Leeds HS2 blow will not derail North’s tech sector – Hugh Campbell

NEWS that the eastern branch of HS2 is to be abandoned has dealt a sizable blow to the commitment to levelling up the North. 

How will the decision not to go ahead with the eastern leg of HS2 hit the Leeds economy?

The infrastructure that had been promised is of paramount importance to progressing the growth of the digital economy across the UK – the projected London-Leeds branch would have supported 160,000 new jobs, and was estimated to bring a £200bn uplift to the UK economy.

For some time, London has been the epicentre of the high growth tech companies and an investment magnet. But in recent years we’ve seen the Northern tech sector deservedly entering the conversation as a dominant region in this field.

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When you take a closer look at the tech ecosystem of Leeds for example – the city is integral to the wider UK tech scene. It’s the healthtech capital of the UK and is proudly home to NHS Digital. 

How will the decision not to go ahead with the eastern leg of HS2 hit the Leeds economy?

It’s certainly true that the rewards of an improved transport network for the Northern tech ecosystem cannot be disregarded.

It was estimated that this branch of the line would have reduced the journey time between Leeds and London by 38 per cent. This decrease in journey time would arguably be the difference between a comfortable commute and an untenable one.

The seeds of a Northern tech powerhouse have already been sown – and HS2 had the potential to provide an infrastructure boost we needed to truly cultivate the foundations that have been established here. 

This may be a setback for Yorkshire, but I’m confident that the resilience of the tech sector in the region will stand firm in the face of it.

How will Boris Johnson's decision not to go ahead with the eastern leg of HS2 hit the Leeds economy?

Yorkshire technology companies attracted £159m in investment in 2020 – a 79 per cent increase on the £89m secured in 2019.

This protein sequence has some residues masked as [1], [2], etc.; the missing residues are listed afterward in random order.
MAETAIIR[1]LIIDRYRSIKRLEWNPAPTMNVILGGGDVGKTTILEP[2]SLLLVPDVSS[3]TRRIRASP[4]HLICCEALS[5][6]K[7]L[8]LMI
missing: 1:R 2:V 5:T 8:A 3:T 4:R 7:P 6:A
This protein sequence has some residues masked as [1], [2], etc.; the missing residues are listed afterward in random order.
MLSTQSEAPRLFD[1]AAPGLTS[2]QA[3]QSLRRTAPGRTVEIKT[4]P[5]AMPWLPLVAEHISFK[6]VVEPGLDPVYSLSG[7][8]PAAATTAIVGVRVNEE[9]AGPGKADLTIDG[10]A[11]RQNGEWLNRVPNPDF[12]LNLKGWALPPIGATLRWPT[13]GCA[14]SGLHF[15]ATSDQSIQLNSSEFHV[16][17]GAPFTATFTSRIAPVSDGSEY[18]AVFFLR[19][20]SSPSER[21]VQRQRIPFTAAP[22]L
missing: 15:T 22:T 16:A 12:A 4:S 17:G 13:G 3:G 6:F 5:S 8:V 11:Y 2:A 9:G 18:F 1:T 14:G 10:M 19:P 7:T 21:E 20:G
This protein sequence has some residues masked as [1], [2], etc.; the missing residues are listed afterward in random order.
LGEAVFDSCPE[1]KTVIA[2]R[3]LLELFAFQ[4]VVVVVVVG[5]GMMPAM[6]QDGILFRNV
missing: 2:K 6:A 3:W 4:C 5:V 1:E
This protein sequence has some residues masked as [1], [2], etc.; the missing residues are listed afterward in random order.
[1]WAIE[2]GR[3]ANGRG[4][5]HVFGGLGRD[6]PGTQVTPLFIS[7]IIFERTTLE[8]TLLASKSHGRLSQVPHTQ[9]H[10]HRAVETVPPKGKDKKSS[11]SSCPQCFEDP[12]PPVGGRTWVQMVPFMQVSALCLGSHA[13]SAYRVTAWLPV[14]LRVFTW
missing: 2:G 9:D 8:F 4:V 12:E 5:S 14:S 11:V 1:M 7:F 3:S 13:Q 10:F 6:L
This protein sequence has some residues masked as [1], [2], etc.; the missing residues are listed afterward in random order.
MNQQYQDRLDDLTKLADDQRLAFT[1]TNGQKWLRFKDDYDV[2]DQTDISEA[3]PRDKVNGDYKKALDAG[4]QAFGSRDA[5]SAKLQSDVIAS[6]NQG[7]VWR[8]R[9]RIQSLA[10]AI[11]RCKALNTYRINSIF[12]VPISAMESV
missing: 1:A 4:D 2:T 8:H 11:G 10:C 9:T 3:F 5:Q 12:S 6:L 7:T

The region has become home to innovative tech companies reshaping our society – from edtech and ecommerce, to fintech and software – and Yorkshire is going to be a crucial cog in the engine for the UK’s post-pandemic recovery. 

The sector is crucial to fuelling the levelling up agenda that the North has long been promised, and improving connections within the region will be essential to maintaining the momentum behind the growth that has been fostered here.

Research earlier this autumn revealed Yorkshire’s digital industry 
is the fastest growing in the whole of 
the UK. Vacancies are in abundance, 
and salaries are competitive in the digital sector. In Leeds, the average salary in the tech sector is a healthy £57,500. 

Cheerleading, investing and nurturing the growth and opportunity of the region is integral to underpinning wider UK innovation too. 

It’s now clear that UK tech has broken out of its London silo – and the North is vitally important to ensuring that Britain continues to be at the forefront of the global tech ecosystem alongside the US and China. 

Earlier this month, we gathered in Leeds to celebrate and showcase the North’s fastest growing and most promising tech companies at the annual Northern Tech Awards. 

GP Bullhound has hosted the awards since 2011, and this year’s cohort was a distinguished cross section of the best the Northern tech industry has to offer. Software and digital services dominated the leader board this year with the likes of Matillion, Big Change and Crisp hailed as winners.

These awards go to show that it will take more than the cancellation of this trainline to deter the dynamo of Northern tech on its trajectory. 

The region’s tech and digital economy is maturing at a rapid rate, and companies emerging in the North are turning into global powerhouses with key international links and huge potential for growth. 

Whilst the cancellation of the London-Leeds high speed railway line is a stumbling block, the robustness of the talent, investment and reputation of the tech industry in the region is unyielding.  

Rather than dwelling on the missteps of today, we need to focus on the promising future of the northern tech ecosystem – and the region’s economy at large –  and be confident in the businesses that will fuel the growth and prosperity in the future.

Hugh Campbell is co-founder and managing partner of tech investment and advisory firm GP Bullhound.

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